In partnership, the BBC, British Universities Film and Video Council (BUFVC) and Jisc today announce the launch of Chronicle, a project to make BBC Northern Ireland’s television news from the 1960s and 1970s available to the academic community online.
The audio-visual archives of the BBC contain a wealth of material gathered since it was founded in the 1920s, but they remain largely inaccessible, held on film or videotape and managed to serve the needs of programme-makers within the BBC.
Chronicle makes part of that archive available to UK higher and further education by digitising news and current affairs programmes from the BBC Northern Ireland’s vaults.
This gives teachers, students and researchers the chance to explore and immerse themselves in the events over an important period (1963-1976) of Northern Ireland’s history, delivering a rich and contextual experience from a political, historical and cultural perspective.
After several years of informal collaboration between the BBC and Jisc, today also marks the start of a new partnership as the two organisations sign a Memorandum of Understanding, to support the promotion of their common purposes, especially with regard to education, learning and culture.
Signed by Caroline Thomson, BBC Chief Operating Officer, and Executive Secretary, Professor Martyn Harrow at the New Broadcasting House and managed by a joint steering committee, the MOU will enable the two organisations to develop their joint interest in encouraging the creation and use of a wide range of audio visual and cultural assets to support education, research and public use.
Chronicle will provide authenticated users with access to digitised copies of news and current affairs material covering Northern Ireland and ‘The Troubles’, along with web-based tools allowing them to be searched, viewed and annotated.
Other advantages of this project are considerable, not least as there exists very little audiovisual content, covering Northern Ireland historically, politically or culturally during the sixties and seventies in any depth, even though a number of organisations and academics have indicated a ‘significant need’ for such materials.
Additionally, there was a strong archival need to digitise the material from the period: between 1963 and 1981 news material was recorded on 16mm film and a significant proportion of this footage is now in need of preservation while coverage from 1981 onward was recorded on Beta or Digibeta tape and at much less risk of deterioration.
The project has also been shaped by an academic steering group made up of scholars from participating institutions (University of Westminster, Queen’s University Belfast, the University of Ulster, St Mary’s University College and Royal Holloway University of London) who are reviewing the academic value of the project as it runs.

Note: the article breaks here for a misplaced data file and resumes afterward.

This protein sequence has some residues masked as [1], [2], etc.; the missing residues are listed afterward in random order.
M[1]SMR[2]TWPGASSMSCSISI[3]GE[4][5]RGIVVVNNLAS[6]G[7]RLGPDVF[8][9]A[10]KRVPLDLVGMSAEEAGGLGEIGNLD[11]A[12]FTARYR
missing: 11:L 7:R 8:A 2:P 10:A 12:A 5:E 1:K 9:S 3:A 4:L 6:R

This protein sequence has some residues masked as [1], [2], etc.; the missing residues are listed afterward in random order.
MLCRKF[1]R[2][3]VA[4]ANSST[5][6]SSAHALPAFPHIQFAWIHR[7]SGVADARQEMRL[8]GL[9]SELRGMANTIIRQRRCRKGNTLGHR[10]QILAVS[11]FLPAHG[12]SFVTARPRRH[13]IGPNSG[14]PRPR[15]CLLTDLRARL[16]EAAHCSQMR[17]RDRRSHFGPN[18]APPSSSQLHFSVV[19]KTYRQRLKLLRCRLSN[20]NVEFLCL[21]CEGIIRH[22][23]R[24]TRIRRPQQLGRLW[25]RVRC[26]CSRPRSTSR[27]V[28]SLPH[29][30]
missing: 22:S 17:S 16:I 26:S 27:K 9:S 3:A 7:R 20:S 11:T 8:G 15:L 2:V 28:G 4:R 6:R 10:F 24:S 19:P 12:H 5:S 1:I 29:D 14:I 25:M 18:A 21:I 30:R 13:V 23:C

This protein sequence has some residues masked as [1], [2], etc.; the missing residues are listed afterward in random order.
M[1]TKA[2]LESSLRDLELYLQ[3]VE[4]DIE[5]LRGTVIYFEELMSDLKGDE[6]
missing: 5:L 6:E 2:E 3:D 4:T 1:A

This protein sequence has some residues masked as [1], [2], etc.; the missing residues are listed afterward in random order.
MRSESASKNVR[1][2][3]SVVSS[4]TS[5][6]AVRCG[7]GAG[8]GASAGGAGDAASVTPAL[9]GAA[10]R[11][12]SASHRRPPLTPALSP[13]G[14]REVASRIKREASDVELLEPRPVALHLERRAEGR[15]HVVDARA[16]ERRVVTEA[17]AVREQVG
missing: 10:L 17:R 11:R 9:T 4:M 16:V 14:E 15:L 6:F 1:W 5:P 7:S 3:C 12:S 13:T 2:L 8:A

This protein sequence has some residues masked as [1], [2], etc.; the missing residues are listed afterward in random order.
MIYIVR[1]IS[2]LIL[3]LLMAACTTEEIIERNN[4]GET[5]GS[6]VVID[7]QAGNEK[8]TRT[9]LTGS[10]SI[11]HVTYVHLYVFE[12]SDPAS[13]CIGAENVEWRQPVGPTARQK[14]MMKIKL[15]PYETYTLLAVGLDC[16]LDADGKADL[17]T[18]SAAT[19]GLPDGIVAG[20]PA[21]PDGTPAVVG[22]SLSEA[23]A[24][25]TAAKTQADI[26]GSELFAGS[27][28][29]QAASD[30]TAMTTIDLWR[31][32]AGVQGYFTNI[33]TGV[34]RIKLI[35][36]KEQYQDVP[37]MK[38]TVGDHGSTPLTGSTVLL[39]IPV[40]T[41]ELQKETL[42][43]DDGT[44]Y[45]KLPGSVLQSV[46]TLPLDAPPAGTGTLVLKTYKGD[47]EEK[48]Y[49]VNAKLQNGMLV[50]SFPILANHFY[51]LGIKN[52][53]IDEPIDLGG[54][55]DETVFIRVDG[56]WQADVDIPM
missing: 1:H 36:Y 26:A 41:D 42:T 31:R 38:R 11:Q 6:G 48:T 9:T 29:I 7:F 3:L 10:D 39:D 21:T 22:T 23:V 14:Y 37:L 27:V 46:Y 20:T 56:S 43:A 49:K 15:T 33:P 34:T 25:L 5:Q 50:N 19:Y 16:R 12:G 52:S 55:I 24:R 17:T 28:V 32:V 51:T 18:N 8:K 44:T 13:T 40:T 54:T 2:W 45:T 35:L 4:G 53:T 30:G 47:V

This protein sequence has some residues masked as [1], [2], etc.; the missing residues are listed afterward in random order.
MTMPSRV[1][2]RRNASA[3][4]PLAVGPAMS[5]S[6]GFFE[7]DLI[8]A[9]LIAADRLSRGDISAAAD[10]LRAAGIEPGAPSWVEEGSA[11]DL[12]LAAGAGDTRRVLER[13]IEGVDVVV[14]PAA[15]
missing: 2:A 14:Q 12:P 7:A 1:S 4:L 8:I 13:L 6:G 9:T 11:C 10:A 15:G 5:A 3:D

Martin Doherty, Department of Social and Historical Studies, University of Westminster says: “The value of the BBC Northern Ireland News footage cannot be overstated. Access to this corpus of materials means that at the same time as fostering understanding and appreciation of ‘The Troubles’ within education, the academy is also given the opportunity to build on this through new avenues of research using innovative techniques.”
Caroline Thomson, chief operating officer of the BBC, says: “The BBC is committed to making the best possible use of its enormous archive, and this project is an important step forward in finding ways to use archive material to serve both the academic community and the BBC's broader public purposes. We are very excited to be able to share this significant collection, not only because of the light it will shed on recent history but because we will be able to apply the expertise gained to other archive-related activities across the BBC.”
Martyn Harrow, executive secretary of Jisc, says: “Partnerships like this one with the BBC are extremely important to us. We are able to share our respective knowledge, skills and resources for the ‘common good’ of British creativity, ingenuity and economic growth. Working together shows how archive content can be ‘opened up’ for the benefit of higher and further education which in the case of this project means it provides the opportunity for rich content to be embedded into teaching, learning and research.”
Luís Carrasqueiro, chief executive of the British Universities Film & Video Council (BUFVC), says: “I am delighted that this unique collection – which has not been seen since broadcast – will be available for learning and research. Television news is arguably the most dominant medium informing and reflecting public opinion. This news coverage is essential in understanding the history of Northern Ireland: including the Troubles but also fashion, architecture, journalism, religion, sports, and daily life. The BUFVC has worked for more than 60 years in placing the moving image alongside text as a scholarly asset, this new resource is yet another step in that direction.”